Accurate identification of English learner students is essential to ensure that these students receive the services necessary to meaningfully access an educational program, as required under title VI of the Civil Rights Act of 1964 (Civil Rights Act), and the services for which they are eligible under title III, part A of the ESEA. Under the ESEA and title VI, Native American students who come from an environment in which a language other than English has had a significant impact on English language proficiency may be identified as English learners. Even if a Native American child does not speak the language of his or her tribe, this language may still have a significant impact on his or her English mastery (Leap, 1993). Language impact may manifest itself in the way a student constructs meaning or applies syntax or vocabulary.

All States at the very least recommend, if not require, the use of a PHLOTE survey as a first step in identifying which students may need to take an English language proficiency assessment (Bailey and Kelly, 2010). A student's performance on that assessment helps determine whether she or he is identified as an English learner student. Any methods used to identify Native American students as English learners must be objective, valid, and reliable. This includes both initial identification as English learners and identification after an initial identification as non-English learners based on academic performance. Section 3302(f) of the ESEA provides Start Printed Page 14086that a child not be admitted to, or excluded from, any federally assisted education program on the basis of a surname or language-minority status.

Researchers including Bailey and Kelly (2010) have pointed to the great variability in the use of PHLOTE surveys, both across and within States, thereby calling into question the validity of the process for identifying students as English learners. Some States permit local variability in the questions included in the PHLOTE survey. As PHLOTE surveys are individually and locally administered, the variability in their administration is also great. Families may vary their responses to these surveys, indicating in one year that a language other than English is spoken at home and, in another year that it is not.

Use of PHLOTE surveys with Native American students is particularly complex due to the current status of many Native American languages; e.g., the child may not speak the language in the home but may have a relative who does, or may have grown up in an environment in which the syntax, rhetorical style, and sociolinguistic patterns reflect the significant impact of the language. Additionally, among some communities, there may be a hesitancy to disclose Native American heritage or use of a Native American language (Weaver, 2001). As a result of these factors, Native American students may be incorrectly identified as English learners or as non-English learners upon their entry into school, and educators may find at a later point in a child's educational career that she or he has not been appropriately placed in a LIEP, or in a mainstream classroom with supports, as needed.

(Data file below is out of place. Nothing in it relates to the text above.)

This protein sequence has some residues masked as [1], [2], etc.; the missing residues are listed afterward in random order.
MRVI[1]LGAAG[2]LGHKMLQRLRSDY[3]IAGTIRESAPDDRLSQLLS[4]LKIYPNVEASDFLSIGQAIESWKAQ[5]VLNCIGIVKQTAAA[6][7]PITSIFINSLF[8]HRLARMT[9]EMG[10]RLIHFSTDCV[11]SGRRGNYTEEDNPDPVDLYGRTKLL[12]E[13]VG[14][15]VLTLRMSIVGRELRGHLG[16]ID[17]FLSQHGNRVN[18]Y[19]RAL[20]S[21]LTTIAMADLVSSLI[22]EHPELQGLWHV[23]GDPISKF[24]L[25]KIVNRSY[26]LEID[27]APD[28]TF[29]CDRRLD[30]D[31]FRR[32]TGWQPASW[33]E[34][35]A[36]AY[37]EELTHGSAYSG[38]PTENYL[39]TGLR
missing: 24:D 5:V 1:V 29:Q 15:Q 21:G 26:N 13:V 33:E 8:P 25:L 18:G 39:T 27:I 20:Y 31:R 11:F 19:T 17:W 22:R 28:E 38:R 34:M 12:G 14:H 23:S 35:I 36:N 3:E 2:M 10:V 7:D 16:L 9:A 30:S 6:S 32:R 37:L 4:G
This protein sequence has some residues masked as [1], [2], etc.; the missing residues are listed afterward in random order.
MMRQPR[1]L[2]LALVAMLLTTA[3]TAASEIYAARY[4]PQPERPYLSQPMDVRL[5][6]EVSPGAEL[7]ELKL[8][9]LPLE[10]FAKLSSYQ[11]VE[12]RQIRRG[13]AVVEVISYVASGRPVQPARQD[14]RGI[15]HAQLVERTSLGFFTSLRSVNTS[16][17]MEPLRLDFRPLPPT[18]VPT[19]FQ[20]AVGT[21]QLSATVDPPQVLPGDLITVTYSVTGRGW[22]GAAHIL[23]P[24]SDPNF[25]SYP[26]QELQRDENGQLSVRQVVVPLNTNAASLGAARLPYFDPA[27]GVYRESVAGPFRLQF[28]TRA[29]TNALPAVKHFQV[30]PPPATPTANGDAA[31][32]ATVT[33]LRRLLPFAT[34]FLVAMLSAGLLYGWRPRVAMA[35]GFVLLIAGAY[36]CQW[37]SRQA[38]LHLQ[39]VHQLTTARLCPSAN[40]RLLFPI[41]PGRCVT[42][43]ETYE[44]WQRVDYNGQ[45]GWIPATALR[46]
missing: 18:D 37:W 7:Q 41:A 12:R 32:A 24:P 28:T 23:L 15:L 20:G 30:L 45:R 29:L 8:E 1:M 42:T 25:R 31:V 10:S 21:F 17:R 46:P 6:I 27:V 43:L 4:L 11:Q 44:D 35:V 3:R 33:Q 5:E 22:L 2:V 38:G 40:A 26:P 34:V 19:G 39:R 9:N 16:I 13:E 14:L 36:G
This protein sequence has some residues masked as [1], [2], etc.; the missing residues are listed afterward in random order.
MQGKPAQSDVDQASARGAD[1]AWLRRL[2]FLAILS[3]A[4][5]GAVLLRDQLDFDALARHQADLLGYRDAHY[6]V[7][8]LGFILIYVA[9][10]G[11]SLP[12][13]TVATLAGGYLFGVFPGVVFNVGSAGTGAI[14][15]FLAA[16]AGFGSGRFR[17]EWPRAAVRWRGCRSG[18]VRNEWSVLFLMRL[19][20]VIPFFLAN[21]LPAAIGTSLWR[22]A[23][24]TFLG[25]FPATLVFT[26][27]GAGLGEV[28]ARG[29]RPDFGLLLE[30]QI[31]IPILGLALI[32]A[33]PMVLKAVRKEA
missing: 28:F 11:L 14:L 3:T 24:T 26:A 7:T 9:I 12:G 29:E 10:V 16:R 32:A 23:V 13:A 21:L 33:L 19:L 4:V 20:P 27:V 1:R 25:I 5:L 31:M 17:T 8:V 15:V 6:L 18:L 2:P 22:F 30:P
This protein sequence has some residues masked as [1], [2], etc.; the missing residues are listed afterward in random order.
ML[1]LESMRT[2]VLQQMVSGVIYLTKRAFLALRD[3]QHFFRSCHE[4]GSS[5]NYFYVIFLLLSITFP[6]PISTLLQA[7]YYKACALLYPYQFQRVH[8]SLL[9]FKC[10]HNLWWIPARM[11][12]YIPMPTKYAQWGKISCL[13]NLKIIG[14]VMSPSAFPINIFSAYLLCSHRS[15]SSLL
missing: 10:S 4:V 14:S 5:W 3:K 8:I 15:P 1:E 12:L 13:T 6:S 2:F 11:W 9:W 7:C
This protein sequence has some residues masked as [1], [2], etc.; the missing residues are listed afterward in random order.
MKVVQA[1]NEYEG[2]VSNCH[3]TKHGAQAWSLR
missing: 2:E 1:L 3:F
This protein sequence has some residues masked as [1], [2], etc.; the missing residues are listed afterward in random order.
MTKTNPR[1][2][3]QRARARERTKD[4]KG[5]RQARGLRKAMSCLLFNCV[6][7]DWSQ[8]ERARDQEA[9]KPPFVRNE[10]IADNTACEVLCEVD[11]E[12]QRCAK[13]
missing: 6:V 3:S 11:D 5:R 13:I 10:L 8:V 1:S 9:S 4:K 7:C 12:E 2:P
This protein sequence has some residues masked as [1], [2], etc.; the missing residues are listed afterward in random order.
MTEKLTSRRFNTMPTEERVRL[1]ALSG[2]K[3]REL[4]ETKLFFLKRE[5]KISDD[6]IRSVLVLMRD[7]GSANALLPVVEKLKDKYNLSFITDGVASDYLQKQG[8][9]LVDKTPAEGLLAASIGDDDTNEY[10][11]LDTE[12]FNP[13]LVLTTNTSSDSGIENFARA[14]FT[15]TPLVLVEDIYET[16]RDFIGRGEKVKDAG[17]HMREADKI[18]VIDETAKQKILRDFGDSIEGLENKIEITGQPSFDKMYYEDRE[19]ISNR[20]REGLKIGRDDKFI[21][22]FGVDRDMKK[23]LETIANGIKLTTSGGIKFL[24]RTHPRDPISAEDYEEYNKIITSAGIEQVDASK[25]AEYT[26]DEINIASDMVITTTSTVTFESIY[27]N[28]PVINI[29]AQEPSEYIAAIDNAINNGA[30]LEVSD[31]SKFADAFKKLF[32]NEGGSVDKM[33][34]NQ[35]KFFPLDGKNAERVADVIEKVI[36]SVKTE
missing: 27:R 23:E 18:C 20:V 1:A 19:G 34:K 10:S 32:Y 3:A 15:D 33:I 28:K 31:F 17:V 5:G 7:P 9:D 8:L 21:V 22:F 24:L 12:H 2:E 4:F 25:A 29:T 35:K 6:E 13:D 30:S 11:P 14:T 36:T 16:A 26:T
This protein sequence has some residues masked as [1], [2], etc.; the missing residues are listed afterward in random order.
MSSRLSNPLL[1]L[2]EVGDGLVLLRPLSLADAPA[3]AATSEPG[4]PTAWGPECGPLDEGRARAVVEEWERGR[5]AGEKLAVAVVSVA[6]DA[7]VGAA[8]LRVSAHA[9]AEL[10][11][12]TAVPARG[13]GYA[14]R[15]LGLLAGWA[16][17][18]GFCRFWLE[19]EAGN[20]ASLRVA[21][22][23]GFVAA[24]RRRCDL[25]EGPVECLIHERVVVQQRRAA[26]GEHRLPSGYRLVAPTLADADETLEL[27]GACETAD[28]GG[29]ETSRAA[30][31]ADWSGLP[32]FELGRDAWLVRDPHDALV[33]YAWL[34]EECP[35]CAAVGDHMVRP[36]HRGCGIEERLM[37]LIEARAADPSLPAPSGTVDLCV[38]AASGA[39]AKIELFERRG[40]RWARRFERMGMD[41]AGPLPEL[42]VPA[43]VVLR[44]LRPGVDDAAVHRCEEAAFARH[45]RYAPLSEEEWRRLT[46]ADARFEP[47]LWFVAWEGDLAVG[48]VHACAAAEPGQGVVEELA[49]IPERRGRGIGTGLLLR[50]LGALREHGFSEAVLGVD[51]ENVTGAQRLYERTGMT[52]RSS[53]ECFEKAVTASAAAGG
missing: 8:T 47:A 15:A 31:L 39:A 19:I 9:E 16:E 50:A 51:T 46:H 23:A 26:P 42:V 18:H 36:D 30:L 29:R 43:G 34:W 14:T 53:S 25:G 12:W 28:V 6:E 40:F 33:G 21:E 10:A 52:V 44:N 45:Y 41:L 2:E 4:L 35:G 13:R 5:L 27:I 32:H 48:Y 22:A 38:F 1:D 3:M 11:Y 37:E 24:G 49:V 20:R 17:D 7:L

Under title VI of the Civil Rights Act and related requirements, school districts must provide meaningful access to educational programs for children who are English learners. Further, the Office for Civil Rights memorandum of May 25, 1970, states that:

Where inability to speak and understand the English language excludes national origin-minority group children from effective participation in the educational program offered by a school district, the district must take affirmative steps to rectify the language deficiency in order to open its instructional program to these students.

“Identification of Discrimination and Denial of Services on the Basis of National Origin,” Department of Health, Education, and Welfare, 35 FR 11,595 (July 18, 1970).

Accurate identification of students as English learners is critical to compliance with the requirements (1) to properly serve and identify English learners under title VI of the Civil Rights Act and (2) to provide appropriate services under title III, part A of the ESEA.

Accordingly, SEAs, LEAs, and schools have an interest in, and must share responsibility for, developing and implementing practices that correctly identify all students, including Native American students, who are English learners. According to the 2010 U.S. Census, 5.2 million Americans identify themselves as Native American. This is an increase of 1.1 million since the 2000 Census. The 2010 Census also indicates that 28 percent of Native Americans ages 5 and older speak a language other than English at home, as compared to 21 percent of the population of the Nation as a whole. Recent estimates indicate that approximately 200 Native American languages are “living languages”; i.e., currently spoken (Bright, 2004; Encyclopedia Britannica, 2012).